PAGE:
JP Morgan Chase Pledges $30 Billion in New Commitment to Reduce Racial Wealth Gap

Anne Branigin
·3 mins read

JPMorgan Chase, the largest bank in the United States, announced Thursday that it is pledging $30 billion over the next five years as part of a commitment to address deeply entrenched racial inequality, particularly in housing and business.

The multi-pronged plan, which dedicates billions of dollars in loans specifically for Black and Latinx households and entrepreneurs, builds on existing investments to help reduce a yawning racial wealth gap that has only gotten larger since the 1970s.

“Systemic racism is a tragic part of America’s history,” said Chief Executive Jamie Dimon. “We can do more and do better to break down systems that have propagated racism and widespread economic inequality, especially for Black and Latinx people. It’s long past time that society addresses racial inequities in a more tangible, meaningful way.”

To help tackle systemic racism, the banking giant is committing $8 billion alone to create 400,000 home purchase loans for Black and Latinx households. Another $4 billion will be dedicated to refinancing loans, which are expected to reduce mortgage payments for another 20,000 Black and Latinx homeowners.

But a significant feature of America’s wealth gap is that Latinx and Black people are far less likely to own their home than their white peers, and are overrepresented among those who are renting their homes. As part of the new plan, JP Morgan will finance 100,000 affordable rental units, providing $14 billion in new loans and investments for these homes.

The bank has also committed $2 billion to provide another 15,000 loans to small businesses in majority Black and Latinx neighborhoods.

The $30 billion is certainly an eyebrow-raising figure, though it’s important to note JP Morgan is one of the few companies in the world capable of making such a pledge. Ranked by S&P Global as the seventh-largest banking firm in the world, JP Morgan’s total assets are estimated to be around $3.23 trillion. The firm’s $30 billion commitment to racial inequality represents just 0.93 percent of that number.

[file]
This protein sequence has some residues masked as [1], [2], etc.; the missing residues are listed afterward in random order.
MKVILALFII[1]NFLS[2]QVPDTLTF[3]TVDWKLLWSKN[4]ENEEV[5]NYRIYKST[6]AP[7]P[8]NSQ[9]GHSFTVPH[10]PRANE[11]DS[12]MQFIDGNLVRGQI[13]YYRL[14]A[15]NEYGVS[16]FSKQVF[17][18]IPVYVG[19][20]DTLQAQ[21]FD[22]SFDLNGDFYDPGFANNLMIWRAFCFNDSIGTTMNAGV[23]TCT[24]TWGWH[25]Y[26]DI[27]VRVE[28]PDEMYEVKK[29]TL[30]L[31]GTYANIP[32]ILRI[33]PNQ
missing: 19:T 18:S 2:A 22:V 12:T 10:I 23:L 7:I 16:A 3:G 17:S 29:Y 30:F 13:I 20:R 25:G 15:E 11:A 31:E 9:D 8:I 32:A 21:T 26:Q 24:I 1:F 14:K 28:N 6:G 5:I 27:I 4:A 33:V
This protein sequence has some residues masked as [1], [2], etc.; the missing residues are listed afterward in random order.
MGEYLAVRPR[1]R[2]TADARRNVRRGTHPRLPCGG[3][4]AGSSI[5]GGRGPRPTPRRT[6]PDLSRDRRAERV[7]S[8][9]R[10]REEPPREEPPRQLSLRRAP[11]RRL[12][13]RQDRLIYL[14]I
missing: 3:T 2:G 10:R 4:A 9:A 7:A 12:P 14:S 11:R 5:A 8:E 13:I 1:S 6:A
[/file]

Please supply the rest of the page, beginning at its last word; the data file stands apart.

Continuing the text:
Still, JP Morgan’s plan could prove to be a gamechanger for many middle and low-income Black and Latinx Americans, particularly those who have been attempting to stay in safe, affordable housing throughout the coronavirus pandemic and a recession.

“All Americans deserve equitable access to affordable housing and the physical, emotional and financial security it represents,” Lisa Rice, CEO of National Fair Housing Alliance said about the new plan. “Addressing the affordability crisis, now overlaid with the pandemic, will require many players on many fronts, and these commitments are concrete, meaningful steps in the right direction.”

JP Morgan’s new plan builds on similar efforts toward addressing racial inequality. In 2019, the bank promised to help fuel Detroit’s economic recovery by pledging $200 million toward revitalization efforts, with most of that money earmarked for Black entrepreneurs and homeowners.

But the firm has also been the target of allegations of discrimination and racism from its clients and employees. In December 2019, JP Morgan asked staff across the company to come forward with experiences and concerns related to racism after a New York Times report alleged that employees at an Arizona Chase bank denied services to Black clients. The report came just over a year after Chase paid out a major settlement in a racial discrimination lawsuit filed by Black current and former employees. About $20 million of that went directly to the plaintiffs, who alleged discrimination at the company that was “uniform and national in scope,” reports Bloomberg.

Earlier this year, the firm announced a new policy that would allow the bank to cut ties with customers who were racially abusive to its staff. Part of JP Morgan’s latest plan is also to create a stronger presence in minority communities that have historically been divested from. The bank pledges to hire 150 community managers and open new branches in underserved areas, including Crenshaw in Los Angeles, Southeast Washington D.C., and Corktown in Detroit.

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